Why do elephants go to Kerala, wonders CM

Why do elephants go to Kerala, wonders CM

Prevent jumbos from migrating, wild cats from straying, says Siddu

Amidst the tense atmosphere among officials during a meeting chaired by Chief Minister Siddaramaiah, the latter’s remarks regarding man-animal conflict in the State sparked several chuckles among officials.  

From asking Forest department personnel to prevent the migration of elephants from Karnataka to Kerala and Tamil Nadu, to wondering why officials were ‘failing’ to monitor tigers inside the reserves, Siddaramaiah left everybody in the room open-mouthed when he said, “Why aren’t tigers and leopards being stopped before they venture out of the forests and attack humans and cattle?”

The issue cropped up during the discussions on tigers mauling of four persons around Bandipur Tiger Reserve, last year, and instances of crop loss suffered due to elephants raiding farmers. 


Though Siddaramaiah’s concerns were regarding preventing losses to life and crops, it took some effort to convince him about the migration of elephants, and the difficulties involved in preventing tigers and leopards from entering villages near the fringes of reserves.

“Since Forest department can only capture tigers after an attack, they should shut their offices near the reserves and stay in Bangalore,” he said.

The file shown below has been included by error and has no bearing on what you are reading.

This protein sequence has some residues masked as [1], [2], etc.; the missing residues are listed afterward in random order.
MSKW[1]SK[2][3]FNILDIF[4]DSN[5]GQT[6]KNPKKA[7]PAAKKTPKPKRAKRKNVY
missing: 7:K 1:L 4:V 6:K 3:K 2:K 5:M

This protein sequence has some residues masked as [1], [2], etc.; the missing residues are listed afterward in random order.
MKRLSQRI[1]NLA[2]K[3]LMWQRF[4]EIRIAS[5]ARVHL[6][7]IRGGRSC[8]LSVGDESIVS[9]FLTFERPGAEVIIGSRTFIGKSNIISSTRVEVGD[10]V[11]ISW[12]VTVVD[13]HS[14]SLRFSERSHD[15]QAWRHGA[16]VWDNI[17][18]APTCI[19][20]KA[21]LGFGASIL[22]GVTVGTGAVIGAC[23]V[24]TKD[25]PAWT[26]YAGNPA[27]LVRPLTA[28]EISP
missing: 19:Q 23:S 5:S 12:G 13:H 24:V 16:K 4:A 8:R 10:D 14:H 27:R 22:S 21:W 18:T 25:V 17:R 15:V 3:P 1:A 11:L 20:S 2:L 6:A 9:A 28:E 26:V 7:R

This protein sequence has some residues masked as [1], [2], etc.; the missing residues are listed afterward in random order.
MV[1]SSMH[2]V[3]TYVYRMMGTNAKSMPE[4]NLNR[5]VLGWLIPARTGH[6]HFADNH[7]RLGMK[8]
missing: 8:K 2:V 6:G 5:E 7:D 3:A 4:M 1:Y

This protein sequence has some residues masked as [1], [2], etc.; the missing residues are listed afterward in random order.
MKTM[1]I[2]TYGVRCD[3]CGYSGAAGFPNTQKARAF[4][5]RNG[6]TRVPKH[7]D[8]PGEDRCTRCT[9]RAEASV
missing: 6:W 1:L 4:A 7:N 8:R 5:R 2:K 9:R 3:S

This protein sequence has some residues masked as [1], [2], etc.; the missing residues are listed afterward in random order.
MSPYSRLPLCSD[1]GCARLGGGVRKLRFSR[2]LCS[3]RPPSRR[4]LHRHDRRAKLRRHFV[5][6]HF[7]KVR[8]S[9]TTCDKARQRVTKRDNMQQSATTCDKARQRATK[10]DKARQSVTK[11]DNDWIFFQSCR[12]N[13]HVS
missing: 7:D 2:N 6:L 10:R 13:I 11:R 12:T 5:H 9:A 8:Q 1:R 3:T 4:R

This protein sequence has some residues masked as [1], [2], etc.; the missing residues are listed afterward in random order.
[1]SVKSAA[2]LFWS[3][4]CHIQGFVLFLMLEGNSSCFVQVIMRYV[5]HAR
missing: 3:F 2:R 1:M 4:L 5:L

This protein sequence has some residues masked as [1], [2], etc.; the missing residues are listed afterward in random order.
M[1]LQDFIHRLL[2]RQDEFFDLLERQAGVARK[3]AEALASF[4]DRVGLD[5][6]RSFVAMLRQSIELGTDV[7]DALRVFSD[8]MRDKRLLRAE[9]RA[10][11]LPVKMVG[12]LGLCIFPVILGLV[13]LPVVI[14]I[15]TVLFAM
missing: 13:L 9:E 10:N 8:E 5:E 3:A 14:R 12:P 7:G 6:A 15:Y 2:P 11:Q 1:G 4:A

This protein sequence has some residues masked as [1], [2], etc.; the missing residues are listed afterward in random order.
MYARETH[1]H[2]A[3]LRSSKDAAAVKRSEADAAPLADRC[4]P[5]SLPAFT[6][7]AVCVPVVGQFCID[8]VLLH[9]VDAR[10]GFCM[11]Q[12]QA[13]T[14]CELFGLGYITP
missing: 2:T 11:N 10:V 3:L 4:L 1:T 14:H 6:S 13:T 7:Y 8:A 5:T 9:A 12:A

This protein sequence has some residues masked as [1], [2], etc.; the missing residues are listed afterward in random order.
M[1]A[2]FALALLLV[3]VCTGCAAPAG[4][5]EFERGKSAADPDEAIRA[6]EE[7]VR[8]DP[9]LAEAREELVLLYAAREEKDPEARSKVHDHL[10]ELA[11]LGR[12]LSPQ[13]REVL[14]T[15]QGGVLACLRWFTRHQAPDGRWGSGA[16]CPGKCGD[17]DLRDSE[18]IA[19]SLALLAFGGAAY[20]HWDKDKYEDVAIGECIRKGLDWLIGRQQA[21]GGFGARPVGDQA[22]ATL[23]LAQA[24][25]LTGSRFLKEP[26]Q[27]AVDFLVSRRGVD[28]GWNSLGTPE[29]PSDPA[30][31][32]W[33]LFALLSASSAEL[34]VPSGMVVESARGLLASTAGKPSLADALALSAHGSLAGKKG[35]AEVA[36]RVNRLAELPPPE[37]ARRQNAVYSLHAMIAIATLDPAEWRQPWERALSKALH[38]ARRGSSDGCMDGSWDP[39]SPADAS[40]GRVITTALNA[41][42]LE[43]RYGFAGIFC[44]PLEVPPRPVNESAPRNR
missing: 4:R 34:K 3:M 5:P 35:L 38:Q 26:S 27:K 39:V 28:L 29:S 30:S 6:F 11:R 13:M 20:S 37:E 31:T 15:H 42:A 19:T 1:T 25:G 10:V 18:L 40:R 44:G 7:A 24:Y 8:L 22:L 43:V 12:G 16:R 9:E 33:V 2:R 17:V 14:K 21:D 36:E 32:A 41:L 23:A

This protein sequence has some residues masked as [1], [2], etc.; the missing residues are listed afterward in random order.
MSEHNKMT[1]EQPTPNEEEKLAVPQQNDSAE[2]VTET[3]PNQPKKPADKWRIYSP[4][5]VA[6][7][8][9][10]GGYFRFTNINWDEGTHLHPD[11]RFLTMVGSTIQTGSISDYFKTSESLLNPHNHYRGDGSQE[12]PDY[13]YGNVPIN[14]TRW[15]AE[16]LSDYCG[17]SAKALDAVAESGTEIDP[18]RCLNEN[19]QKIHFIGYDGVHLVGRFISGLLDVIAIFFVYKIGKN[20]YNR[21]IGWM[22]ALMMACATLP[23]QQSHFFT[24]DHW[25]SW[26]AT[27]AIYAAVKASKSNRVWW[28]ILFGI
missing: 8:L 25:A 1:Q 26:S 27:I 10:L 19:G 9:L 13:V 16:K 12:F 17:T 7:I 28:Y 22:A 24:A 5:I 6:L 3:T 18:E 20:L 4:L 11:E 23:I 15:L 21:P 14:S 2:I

Migratory pattern

Explaining about the migratory pattern of elephants, APCCF (Project Tiger) C Srinivasan said that elephants have a territory which stretches to thousands of kilometres, and they seasonally travel from a region in Karnataka to Kerala or Tamil Nadu, and vice versa, in search of fodder and water. 

Siddaramaiah questioned whether the elephants migrated to ‘meet their relatives’ and instructed the officials to arrange fodder and water for elephants inside the State to stop migration!

A flustered Siddaramaiah finally blurted, “Let the elephants go to either Kerala or Tamil Nadu, but the department should ensure that they stop raiding farms within Karnataka.” 

Srinivasan also had to coax the Chief Minister about the behaviour of felines, by telling him that unlike taking preventive measures like digging up trenches and erecting fences to prevent elephants from venturing out of forests. He said wild cats could scale barriers as high as 18 ft and it would be difficult to prevent the movement of felines out of the forests. 

This also failed to convince Siddaramaiah, who wondered if aged felines could jump 18 ft.